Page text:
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It doesn’t matter. The push is designed to be “Until I get it done.” Think of it as a queue. Yes, that’s it.

And think of that spreadsheet as being a company-wide queue.

Consider that in a corporation there are multiple departments. Periodically the department heads get together with upper management and (literally) fight over resources. Of course, the primary resource they fight over is money. In my world, the resource the currency is time.

Imagine that once a week – Friday afternoon or evening usually – I have a roundtable discussion of sorts with my imaginary department heads. Each one (in my head) builds a case for why his projects are most important and needs to be on the agenda next week. I load up the spreadsheet for the next week pretty good, with 70-80 items, knowing full well that many of them will get carried over to the next week.

Then I build the Monday push with somewhere between 5-14 items. The Monday push is a little different because it is usually small and may even have been completed over the weekend. If so, that gives me at least part of Monday off if I want it. The entire system is designed to reward (with self-praise and time off) as opposed to punish (with guilt and more work). This system helps me to avoid the whole “Pattern Break” problem most of the time.

So, in a normal week, Monday afternoon some time the first push is finished. I (as the CEO of this entire operation) cross items off the spreadsheet and populate the next push. The others will usually have 25-35 items, which will usually mean I will take Tuesday and Wednesday to get it done.

BTW, after the Monday push, the next push is labeled Tuesday, even though it will be available for work time on Monday. This is the same principle as “No weekend pushes allowed.” I have designed this to be a relatively carefree management system. It is kind of like saying, “Here’s your push #1 for the week. It’s not too hard, so you can come into work all fired up on Monday because you have little or nothing to do because you probably already took a substantial bite out of the first one before you came to work on Monday.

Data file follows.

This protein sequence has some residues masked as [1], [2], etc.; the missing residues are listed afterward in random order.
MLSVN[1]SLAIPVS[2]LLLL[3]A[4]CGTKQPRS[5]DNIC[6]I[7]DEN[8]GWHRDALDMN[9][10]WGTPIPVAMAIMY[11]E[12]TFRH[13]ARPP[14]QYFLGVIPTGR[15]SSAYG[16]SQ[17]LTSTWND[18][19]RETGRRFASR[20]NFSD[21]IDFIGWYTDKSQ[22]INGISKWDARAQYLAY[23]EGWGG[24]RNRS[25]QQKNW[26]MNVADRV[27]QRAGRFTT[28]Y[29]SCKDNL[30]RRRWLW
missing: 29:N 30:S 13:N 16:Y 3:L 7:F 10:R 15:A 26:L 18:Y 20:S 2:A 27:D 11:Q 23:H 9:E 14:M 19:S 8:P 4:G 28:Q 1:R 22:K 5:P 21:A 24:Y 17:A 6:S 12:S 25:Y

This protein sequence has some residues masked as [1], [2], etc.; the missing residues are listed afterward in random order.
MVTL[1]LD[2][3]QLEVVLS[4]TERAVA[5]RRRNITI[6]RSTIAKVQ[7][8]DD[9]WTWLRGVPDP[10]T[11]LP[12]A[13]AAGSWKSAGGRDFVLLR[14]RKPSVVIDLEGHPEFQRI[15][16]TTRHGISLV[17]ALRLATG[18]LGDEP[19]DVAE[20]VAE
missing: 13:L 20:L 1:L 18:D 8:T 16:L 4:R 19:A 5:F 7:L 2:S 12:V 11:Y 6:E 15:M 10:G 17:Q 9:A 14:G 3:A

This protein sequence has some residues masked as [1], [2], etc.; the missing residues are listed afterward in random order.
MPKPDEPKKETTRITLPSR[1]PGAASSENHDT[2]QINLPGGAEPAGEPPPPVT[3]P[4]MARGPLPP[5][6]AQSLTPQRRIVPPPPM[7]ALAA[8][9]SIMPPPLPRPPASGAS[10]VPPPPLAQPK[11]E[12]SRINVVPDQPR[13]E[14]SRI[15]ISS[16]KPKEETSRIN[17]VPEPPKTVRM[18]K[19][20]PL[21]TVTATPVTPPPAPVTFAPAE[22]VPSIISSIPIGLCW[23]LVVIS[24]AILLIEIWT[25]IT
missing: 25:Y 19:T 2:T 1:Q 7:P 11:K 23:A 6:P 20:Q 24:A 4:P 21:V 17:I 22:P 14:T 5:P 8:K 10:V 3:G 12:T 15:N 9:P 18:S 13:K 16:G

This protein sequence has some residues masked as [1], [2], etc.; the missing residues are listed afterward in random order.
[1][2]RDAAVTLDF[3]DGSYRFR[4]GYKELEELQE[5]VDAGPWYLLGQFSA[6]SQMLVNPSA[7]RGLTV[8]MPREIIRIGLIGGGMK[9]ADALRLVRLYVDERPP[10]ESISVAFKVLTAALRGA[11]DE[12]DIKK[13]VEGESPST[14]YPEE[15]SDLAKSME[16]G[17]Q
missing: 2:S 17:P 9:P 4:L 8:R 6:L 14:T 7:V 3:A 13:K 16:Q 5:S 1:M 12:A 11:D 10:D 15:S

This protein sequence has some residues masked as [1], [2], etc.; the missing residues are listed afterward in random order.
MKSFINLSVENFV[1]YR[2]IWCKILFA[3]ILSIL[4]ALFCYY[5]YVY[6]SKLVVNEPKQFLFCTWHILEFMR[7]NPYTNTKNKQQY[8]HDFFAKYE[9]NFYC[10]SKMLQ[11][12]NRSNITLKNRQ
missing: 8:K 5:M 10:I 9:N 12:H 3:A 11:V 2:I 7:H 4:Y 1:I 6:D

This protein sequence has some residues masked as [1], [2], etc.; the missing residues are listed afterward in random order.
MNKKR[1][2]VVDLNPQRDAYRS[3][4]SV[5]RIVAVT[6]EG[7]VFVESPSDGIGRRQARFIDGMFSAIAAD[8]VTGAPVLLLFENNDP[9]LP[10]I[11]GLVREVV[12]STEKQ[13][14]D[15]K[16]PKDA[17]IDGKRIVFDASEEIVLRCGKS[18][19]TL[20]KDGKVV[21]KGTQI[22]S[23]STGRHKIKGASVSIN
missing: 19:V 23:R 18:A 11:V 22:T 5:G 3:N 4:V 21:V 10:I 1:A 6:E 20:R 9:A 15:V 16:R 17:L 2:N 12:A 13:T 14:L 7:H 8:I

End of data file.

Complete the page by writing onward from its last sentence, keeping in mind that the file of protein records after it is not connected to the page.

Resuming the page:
Consider why this works so well. First, Monday is, for most people, the most stressful days of the week because you tried to take off early on Friday, and so that work is added to what is coming on Monday. In our system, if your last push of the week is not finished it is still over, it isn’t a big deal, because on Friday all is forgiven.

I used to listen to a lot of Anthony Robbins. He sold me on the whole pain vs pleasure concept. That is all part of Cognitive Behavioral Theory (CBT). It is a great idea for fixing problems in life. However, living one’s life fearing the stick and running towards the carrot is not a pleasant way to live. In fact, it is a very old-school therapy.

The entire plan-execute-assess-repeat process is designed to MOTIVATE us to GET SOMETHING DONE. If it is something important to us (or leads us to something important), then we should not need to be driven. Where’s the joy in the doing? A process that demands being whipped to get things done on a regular basis leads to a form of self-slavery. Slaves are not typically very happy.

For me, this was a huge lesson in self-discovery.


PS: I am thinking we should take this private.

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